Row by Row Episode 37: Hybrid vs. Heirloom Seeds – Which is Better?

Hybrid vs. Heirloom Seeds

On this week’s episode, the guys talk about vegetable seed and the differences between hybrid, heirloom and GMO seed. They first define heirloom seed as those that have been passed from generation to generation back in the early 1900s. Heirloom plants are open-pollinated, which means that seed can be saved and used for the next year’s crop. Some heirlooms are locally adapted to handle certain disease or pest pressures, which is certainly an advantage. Greg is a big believer in that heirloom corn has more disease, insect, and drought resistance than the hybrid varieties. One misconception about heirloom seed is that they have better taste or flavor than hybrid varieties. They say that the hybrid varieties were made for more production than taste, unlike the heirlooms. Greg and Travis believe that this is not 100% true. While the heirlooms may have a more unique shape, many of the modern-day hybrid seeds offer superb flavor comparable to that of heirlooms. Artificial and natural selection has two different meanings. Artificial selection or hybridizing means that humans have been involved and they had control in selecting things to happen. Natural selection has to do with nature taking its own course of action without any human interaction with it. They talk about hybrid seeds being the result of a cross-breeding between two related varieties. With hybrids, all of the first generation (F1) plants are the same. However, hybrid seeds cannot be reliably saved because the F2 individuals will not be true to variety. Hybrid seeds are great because they usually offer increased disease or pest-resistance and increased productivity. Hybrids allow you to get a certain selection done that have a particular outcome of the varieties. Finally, they discuss how GMO seeds are manufactured and address the ecological ramifications of seeds that allow the widespread use of non-selective herbicides. Genetically modified organism (GMO) is when you take a gene from an unrelated species or nonplant organism and isolate that gene based on the trait you are looking for. Then, you take that gene and insert it into the plant so that plant carries the same trait.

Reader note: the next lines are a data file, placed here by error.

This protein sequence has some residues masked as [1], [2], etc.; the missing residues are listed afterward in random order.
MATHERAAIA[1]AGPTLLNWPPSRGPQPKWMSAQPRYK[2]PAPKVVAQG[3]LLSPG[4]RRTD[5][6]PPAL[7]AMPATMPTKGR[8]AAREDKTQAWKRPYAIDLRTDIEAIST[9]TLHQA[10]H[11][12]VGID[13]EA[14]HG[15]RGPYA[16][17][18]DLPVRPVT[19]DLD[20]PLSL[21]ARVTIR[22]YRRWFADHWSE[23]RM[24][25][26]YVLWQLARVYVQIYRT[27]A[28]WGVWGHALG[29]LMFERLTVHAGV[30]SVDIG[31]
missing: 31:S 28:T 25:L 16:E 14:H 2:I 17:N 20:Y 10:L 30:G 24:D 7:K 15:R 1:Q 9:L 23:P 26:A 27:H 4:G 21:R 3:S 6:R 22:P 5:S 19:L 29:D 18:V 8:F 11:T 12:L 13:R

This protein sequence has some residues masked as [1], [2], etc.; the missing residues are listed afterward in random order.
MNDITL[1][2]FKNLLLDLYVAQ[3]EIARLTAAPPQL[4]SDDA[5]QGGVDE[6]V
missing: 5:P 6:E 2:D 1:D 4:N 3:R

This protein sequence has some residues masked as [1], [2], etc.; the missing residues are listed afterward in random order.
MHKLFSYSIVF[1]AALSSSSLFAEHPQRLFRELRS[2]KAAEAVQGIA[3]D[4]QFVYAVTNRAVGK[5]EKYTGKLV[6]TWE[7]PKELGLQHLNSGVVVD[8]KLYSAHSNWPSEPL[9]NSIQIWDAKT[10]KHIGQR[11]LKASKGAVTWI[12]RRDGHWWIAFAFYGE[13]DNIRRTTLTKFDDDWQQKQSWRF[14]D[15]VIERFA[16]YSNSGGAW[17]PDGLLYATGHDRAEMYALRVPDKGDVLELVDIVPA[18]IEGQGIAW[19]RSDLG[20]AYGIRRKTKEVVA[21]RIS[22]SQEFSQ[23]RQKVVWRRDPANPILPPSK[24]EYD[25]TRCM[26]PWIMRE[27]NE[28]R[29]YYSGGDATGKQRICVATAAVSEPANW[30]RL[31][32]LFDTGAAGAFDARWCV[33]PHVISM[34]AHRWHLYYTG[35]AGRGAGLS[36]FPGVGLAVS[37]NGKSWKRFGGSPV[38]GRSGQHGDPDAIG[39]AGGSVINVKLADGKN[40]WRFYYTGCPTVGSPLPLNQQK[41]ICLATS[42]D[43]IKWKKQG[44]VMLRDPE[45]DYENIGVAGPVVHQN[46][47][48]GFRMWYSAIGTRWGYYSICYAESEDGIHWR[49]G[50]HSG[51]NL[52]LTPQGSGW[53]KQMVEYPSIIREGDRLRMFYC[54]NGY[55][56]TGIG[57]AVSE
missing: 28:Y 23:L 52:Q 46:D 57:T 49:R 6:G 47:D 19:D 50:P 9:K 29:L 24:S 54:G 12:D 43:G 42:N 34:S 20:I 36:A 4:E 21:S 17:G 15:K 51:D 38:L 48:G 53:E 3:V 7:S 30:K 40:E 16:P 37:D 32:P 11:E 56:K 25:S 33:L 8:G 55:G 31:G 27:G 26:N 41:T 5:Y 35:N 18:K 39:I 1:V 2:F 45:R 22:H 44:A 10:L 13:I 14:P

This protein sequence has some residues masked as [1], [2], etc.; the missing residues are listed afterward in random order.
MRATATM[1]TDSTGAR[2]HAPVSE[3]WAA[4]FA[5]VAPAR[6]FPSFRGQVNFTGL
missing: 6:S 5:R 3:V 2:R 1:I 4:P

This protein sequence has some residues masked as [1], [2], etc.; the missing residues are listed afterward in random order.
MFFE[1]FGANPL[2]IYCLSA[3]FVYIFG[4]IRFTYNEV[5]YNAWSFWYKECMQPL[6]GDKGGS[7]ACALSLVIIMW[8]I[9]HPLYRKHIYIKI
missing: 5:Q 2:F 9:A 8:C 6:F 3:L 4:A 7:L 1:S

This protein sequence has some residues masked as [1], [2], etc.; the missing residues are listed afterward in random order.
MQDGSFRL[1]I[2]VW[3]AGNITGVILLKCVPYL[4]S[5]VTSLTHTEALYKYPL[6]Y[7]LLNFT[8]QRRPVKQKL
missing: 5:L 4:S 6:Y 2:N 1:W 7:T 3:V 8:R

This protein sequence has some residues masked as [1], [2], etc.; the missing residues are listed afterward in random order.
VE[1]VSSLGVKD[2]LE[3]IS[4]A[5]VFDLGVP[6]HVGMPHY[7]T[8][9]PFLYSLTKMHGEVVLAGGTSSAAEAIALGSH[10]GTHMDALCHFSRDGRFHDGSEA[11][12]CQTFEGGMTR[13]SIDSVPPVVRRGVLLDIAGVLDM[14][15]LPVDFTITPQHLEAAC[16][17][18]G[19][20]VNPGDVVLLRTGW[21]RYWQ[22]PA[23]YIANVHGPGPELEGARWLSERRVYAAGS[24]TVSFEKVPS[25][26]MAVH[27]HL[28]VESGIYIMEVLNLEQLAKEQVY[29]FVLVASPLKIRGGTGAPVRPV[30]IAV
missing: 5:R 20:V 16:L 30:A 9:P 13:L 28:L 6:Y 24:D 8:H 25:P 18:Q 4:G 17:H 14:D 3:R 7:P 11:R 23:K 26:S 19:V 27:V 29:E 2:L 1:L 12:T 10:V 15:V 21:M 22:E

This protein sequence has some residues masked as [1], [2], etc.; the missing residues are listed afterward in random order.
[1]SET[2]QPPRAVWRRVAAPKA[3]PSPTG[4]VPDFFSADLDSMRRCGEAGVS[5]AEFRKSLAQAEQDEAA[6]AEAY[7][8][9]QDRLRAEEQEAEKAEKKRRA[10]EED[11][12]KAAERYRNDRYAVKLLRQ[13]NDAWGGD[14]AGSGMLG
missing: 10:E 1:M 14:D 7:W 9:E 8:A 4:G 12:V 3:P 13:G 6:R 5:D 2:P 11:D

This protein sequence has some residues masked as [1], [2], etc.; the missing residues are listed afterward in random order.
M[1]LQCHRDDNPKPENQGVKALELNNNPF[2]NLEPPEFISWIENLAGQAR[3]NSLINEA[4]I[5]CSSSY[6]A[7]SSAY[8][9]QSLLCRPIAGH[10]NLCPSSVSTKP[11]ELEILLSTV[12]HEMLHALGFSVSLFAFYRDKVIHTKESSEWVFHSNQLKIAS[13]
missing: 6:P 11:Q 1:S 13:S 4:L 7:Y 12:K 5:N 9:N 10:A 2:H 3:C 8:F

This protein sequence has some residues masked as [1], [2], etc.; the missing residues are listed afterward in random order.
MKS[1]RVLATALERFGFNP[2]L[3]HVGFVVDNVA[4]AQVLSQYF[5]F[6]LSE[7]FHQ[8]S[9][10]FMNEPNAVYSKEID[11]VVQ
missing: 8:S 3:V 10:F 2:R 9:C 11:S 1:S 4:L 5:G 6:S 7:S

Show and Tell Segment

On the show and tell segment, Travis has a head of Butter Crunch Lettuce that he harvested earlier that day. He mentions the butterhead lettuce is his favorite because it has such a smooth texture and rich flavor. Butterhead lettuce is great for making wraps with shrimp, chicken or pork. Greg has been harvesting some radishes out of his vegetable garden. If you do not like the radishes spiciness a lot of people like to saute them instead of eating them raw. He has a watermelon radish that has a little split which can be caused by too much water or they have grown too large. A tip when storing away radishes you can snap the leaves off of them and place them in a little bag and they will store in the refrigerator nicely. Travis has some Joi Choi Chinese Cabbage that grows nice little heads and has great taste.

Viewer Questions Segment

On the question and answer segment, the guys answer questions about knife sharpening and the cost of hybrid seeds. Greg mentions that a leather strop is his favorite device for sharpening a knife. As long as the blade is not extremely dull, it can work to shape fairly easily with a leather strop and sharpening compound. Travis mentions that hybrids seeds are usually more expensive because they are more costly to produce. They are also usually better quality seed because they have been bred for disease-resistance or high productivity.

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